That Time the Pope Approved the Talmud

Today, 500 years ago, Pope Leo X approved the printing of the first complete edition of the Babylonian Talmud.

Chen Malul
Raphael's Portrait of Leo X

A recently discovered document from the René Braginsky Collection in Zurich tells the story behind the first press-printed edition of the Talmud, the Bomberg Talmud (1519-1522).

The newly discovered document demonstrates that on April 13th 1518, exactly five hundred years ago, Daniel Bomberg, the Christian printer, received the license, the official Privilege from Pope Leo X to print this first edition of the Talmud in Venice.

There was, however, a bit of a snag in the plan since this Privilege given to Bomberg by the Pope was on condition that the edition would be accompanied by the polemic work of the convert Felix Pratensis which was aimed at refuting the perceived Talmudic opposition to Jesus and Christianity.

A Venetian document from the 16th century, summarizing Privileges for the printing of rabbinic literature. René Braginsky Collection, Zurich, BCB 283, Photo Credit: Ardon Bar-Hama

Historical evidence, or the lack thereof, makes it difficult to trace Bomberg’s actions following this demand, but it is obvious that the experienced printer understood the consequences of pairing a Christian-apologist treatise with the Talmud would alienate potential buyers. It is likely that Bomberg asked his friend and Hebrew teacher, that very same convert, Felix Pratensis, to beg the Pope to cancel the condition.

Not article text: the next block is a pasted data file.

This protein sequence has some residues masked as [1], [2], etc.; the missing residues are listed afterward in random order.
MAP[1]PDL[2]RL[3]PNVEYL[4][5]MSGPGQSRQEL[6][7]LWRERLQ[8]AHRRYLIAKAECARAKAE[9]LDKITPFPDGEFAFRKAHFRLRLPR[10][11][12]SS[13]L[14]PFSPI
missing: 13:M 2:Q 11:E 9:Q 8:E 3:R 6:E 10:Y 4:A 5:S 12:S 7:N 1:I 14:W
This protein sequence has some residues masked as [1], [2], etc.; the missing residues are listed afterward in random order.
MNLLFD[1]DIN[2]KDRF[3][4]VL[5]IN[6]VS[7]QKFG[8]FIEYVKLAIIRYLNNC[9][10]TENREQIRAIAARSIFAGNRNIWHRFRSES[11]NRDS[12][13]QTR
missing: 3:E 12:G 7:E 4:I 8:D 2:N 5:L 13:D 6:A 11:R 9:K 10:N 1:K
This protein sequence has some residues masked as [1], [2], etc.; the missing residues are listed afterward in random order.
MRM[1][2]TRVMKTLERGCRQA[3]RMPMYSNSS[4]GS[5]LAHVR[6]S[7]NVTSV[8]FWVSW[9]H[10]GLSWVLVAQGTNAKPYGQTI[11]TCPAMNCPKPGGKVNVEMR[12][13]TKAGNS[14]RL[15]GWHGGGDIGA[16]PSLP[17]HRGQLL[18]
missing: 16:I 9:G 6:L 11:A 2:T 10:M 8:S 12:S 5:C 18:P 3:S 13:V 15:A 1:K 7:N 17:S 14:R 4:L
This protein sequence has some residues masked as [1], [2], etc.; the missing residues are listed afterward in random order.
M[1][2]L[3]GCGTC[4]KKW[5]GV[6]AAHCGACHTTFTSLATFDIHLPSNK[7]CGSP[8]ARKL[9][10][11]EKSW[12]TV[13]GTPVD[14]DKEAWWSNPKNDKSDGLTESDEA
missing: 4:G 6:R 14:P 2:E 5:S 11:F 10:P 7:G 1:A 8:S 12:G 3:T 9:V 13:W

In a renewed privilege dated February 20, 1519, the Pope removed the requirement that the treatise be included, and instead Leo X allowed Bomberg to assign Christian Hebrew-readers to amend the Talmud’s text.

This saga would likely not have gotten any attention were it not for the fact that the Bomberg Talmud became a best seller and took the Jewish world by storm. After the publication of this edition, the following printings of the Talmud consistently copied the Bomberg’s pagination and layout: The talmudic text in the center, surrounded by Rashi’s commentary on the inside and that of the Tosafists on the outside.

Bomberg Babylonian Talmud, Venice Pesachim, 1520 (?)

The above is based on Angelo Piattelli’s lecture presented at the Schocken Institute in Jerusalem in early April 2018.

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